In my estate planning practice, one of the most common misunderstandings among clients I see is their concept of wills, living wills, medical powers of attorney, and DNR’s. The majority of clients come to me either believing some or all of these terms are synonymous, or they confuse the concepts. Ironically, although these documents are relatively easy and inexpensive to prepare, they are all imperative for adults, and ultimately may mean the difference between life and death.
First, a living will is a short document, which must be signed and notarized or witnessed by two uninterested (generally non-related) individuals. The living will, if a client chooses to have one, essentially says that if ever has an incurable condition which will result in death within a short period of time, or she is permanently unconscious and there is no recovery within a reasonable degree of medical certainty, the client directs the attending physician to withdraw life support (“pull the plug” for my more direct clients!). The living will may also specify whether the client, if in such an unfortunate situation, desires artificial nutrition and hydration.
There are numerous advantages to living wills. First, the living will gives the patient some control over the situation even though she is unconscious. In addition, the living will generally makes the decision to withdraw life support a bit easier on the patient’s family, as the patient has already made the decision when she was fully competent and aware. Finally, the living will often helps diminish the arguments which commonly ensue among family when faced with such a traumatic situation.
In contrast, a medical power of attorney designates certain individuals to make all other health care decisions for the client if she is of unsound mind (for example, a patient with Alzheimer’s).
A “Do Not Resuscitate Order” (DNR) generally applies in a situation where emergency personnel are responding to a medical call. Unlike a living will and medical power of attorney, a DNR is most appropriate for the frail elderly, or persons with a chronic or terminal illness. An attorney should not prepare a DNR. This form can and should be obtained free-of-charge from your doctor. Likewise, physicians can assist these individuals with the Iowa Physician Orders Scope of Treatment (IPOST). The IPOST is a double-sided, one page document which allows a person to communicate her preferences for life-sustaining treatments including resuscitation, general scope of emergency treatment, and other things. Without a properly executed DNR or IPOST (which means it must be signed by the doctor), emergency personnel must resuscitate a person no matter how old or frail the individual. The State of Nebraska is currently entertaining legislation similar to the Iowa Physician Orders Scope of Treatment. If passed, Nebraska residents will also be provided the option for this portable DNR known as Physician Orders For Life-Sustaining Treatment (POLST).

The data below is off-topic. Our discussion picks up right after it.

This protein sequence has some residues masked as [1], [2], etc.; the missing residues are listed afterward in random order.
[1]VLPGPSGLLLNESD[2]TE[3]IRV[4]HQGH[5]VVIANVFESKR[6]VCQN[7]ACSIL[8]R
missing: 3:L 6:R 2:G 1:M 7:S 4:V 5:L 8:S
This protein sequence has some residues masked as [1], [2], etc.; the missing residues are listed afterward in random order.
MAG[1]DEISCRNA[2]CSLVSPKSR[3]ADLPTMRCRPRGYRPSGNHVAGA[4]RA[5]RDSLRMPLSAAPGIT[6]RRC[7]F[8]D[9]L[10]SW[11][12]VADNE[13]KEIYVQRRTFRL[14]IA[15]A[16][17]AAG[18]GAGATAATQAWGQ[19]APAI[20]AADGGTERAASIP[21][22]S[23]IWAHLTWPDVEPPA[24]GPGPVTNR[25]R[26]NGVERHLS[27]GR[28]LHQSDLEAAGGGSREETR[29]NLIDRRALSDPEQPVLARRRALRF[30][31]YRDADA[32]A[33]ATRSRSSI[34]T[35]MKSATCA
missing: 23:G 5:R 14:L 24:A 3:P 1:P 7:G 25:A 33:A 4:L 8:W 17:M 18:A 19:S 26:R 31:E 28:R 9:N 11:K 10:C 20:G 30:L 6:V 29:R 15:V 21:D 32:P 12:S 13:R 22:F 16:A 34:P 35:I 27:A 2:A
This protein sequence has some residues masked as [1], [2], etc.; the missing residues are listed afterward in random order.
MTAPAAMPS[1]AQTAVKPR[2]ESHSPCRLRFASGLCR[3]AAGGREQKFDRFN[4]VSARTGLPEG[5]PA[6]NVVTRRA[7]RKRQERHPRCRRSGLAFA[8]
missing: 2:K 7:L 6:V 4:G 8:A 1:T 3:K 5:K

Finally, as commonly and loosely used, a Will generally refers to a person’s Last Will and Testament. The Will must be properly executed. Practicing in Iowa, Nebraska, and South Dakota, I can attest to the fact that all three states have different requirements for valid Wills. The Will allows the person to direct where and how her assets should be distributed upon her death, her preferred executor (agent), and other post-death instructions.
Keep in mind that in order to sign a Will, living will, medical power of attorney, or DNR, you need to be competent. Accordingly, it is advisable to consider these documents sooner rather than later in life.
The information contained herein is for informational purposes only, and is not legal advice or a substitute for legal counsel. You should not act or rely on any information herein.